At some point (when it was working properly) every cell would show a green light and the charger would stop charging. At that time the "72V" pack would read about 84 volts, which would drop to 80 volts as soon as the throttle was turned on (which would drop to 78 volts within 100 yards).

After a while one or more lights would go off and the charger would start charging again for a while, until all the lights were green again. This all worked just fine for about 70 charge-discharge cycles and then everything started going weird and the last pack in the line, with the "master board" on top, started to eat batteries.

I thought the batteries were going bad, but all replacing them did was to cause the replacement batteries to expand and their voltage would drop rapidly when being discharged to around 1/2 volt. After eating up several batteries, I gave up and tossed the Modalis for a mini-BMS, but the last two batteries in my pack continue to have problems. So I don't have a clue just what changed from the original set-up with no real problems, to the current situation where the last two batteries in the 24 cell daisy chain keep going bad.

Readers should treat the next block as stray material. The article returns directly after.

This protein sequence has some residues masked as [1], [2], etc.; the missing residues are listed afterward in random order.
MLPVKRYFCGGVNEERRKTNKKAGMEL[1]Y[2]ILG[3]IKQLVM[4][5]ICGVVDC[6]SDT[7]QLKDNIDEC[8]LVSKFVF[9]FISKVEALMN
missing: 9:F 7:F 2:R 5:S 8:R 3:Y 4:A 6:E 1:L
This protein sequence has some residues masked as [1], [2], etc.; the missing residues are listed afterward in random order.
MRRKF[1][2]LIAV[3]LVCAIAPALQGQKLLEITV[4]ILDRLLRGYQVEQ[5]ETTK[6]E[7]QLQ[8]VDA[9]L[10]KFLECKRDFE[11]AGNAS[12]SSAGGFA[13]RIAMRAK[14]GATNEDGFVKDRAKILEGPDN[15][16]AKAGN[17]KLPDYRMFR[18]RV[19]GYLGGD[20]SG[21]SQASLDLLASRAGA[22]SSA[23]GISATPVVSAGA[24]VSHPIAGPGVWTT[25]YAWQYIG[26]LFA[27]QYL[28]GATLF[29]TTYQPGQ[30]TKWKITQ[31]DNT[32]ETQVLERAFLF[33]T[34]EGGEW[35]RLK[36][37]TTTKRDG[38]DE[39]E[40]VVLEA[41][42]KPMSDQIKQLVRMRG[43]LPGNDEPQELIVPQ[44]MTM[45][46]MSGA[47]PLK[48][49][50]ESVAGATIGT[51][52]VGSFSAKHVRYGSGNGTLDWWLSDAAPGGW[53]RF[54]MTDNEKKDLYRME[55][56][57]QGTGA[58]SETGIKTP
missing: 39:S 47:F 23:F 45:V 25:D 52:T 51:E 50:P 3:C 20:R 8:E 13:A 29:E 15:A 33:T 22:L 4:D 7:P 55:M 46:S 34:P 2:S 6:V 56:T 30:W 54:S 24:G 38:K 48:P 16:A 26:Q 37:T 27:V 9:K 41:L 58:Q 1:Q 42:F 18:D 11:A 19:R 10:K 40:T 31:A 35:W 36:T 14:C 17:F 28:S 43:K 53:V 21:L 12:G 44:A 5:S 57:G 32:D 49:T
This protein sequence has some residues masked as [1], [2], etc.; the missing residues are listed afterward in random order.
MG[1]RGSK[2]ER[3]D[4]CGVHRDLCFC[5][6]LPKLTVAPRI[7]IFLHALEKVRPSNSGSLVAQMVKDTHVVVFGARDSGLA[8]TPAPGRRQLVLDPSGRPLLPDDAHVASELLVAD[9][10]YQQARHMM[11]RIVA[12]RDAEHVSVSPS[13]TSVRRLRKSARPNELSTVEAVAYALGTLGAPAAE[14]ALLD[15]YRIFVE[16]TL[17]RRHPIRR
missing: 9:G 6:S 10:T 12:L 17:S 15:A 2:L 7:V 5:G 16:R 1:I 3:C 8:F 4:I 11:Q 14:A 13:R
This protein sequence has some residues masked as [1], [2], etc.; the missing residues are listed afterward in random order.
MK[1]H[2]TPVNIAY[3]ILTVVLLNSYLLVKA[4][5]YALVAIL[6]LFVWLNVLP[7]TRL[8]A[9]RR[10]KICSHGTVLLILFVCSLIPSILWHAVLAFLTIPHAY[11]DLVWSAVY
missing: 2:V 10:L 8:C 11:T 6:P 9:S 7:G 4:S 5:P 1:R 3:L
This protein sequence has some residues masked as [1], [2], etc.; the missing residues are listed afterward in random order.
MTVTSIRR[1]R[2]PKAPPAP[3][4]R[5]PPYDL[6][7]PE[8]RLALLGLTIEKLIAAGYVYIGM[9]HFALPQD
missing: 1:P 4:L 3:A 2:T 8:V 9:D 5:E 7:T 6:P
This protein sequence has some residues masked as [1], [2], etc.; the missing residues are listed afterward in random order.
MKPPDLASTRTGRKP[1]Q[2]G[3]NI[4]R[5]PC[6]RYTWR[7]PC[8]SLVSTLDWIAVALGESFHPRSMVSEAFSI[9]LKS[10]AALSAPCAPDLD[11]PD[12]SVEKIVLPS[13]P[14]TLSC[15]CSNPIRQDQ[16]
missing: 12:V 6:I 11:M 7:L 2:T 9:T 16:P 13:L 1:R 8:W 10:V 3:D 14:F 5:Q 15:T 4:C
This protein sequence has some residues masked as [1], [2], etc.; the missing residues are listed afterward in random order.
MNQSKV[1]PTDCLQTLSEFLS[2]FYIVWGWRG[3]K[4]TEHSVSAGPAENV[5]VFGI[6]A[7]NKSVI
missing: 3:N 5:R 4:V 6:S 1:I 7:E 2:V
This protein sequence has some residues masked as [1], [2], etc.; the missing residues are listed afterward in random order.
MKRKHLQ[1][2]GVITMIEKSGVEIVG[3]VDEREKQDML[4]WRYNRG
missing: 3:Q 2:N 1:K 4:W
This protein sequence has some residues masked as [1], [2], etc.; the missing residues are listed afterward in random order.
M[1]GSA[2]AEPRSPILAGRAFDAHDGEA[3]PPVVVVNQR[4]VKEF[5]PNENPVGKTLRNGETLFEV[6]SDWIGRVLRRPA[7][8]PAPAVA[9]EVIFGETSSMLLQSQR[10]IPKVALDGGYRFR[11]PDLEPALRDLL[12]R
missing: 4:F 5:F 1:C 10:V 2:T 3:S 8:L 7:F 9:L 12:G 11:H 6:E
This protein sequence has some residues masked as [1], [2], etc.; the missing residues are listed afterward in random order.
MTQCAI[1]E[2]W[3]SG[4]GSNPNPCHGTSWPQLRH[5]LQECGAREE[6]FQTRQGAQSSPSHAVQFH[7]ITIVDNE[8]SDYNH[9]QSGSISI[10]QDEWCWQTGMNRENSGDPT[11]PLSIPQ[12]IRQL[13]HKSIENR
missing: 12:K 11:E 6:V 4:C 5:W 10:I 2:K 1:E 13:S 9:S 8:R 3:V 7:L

Attached is a photo of the Modalis master board, showing the LED indicator lights. If I recall correctly, the center lights turn green and the two outer lights turn red.

27 February 2011, 0811
I just remembered what the two outside red lights indicate. They indicate that the batteries are connected to the BMS and that the BMS is doing something.

27 February 2011, 0848
The voltage reading on this pack is down to 13.93V.

Incidentally, the other TS LFP packs have been charged by the same wall-wart and voltage increases (same number of hours) have only been .1V or .15V higher, from the charging.

27 February 2011, 0924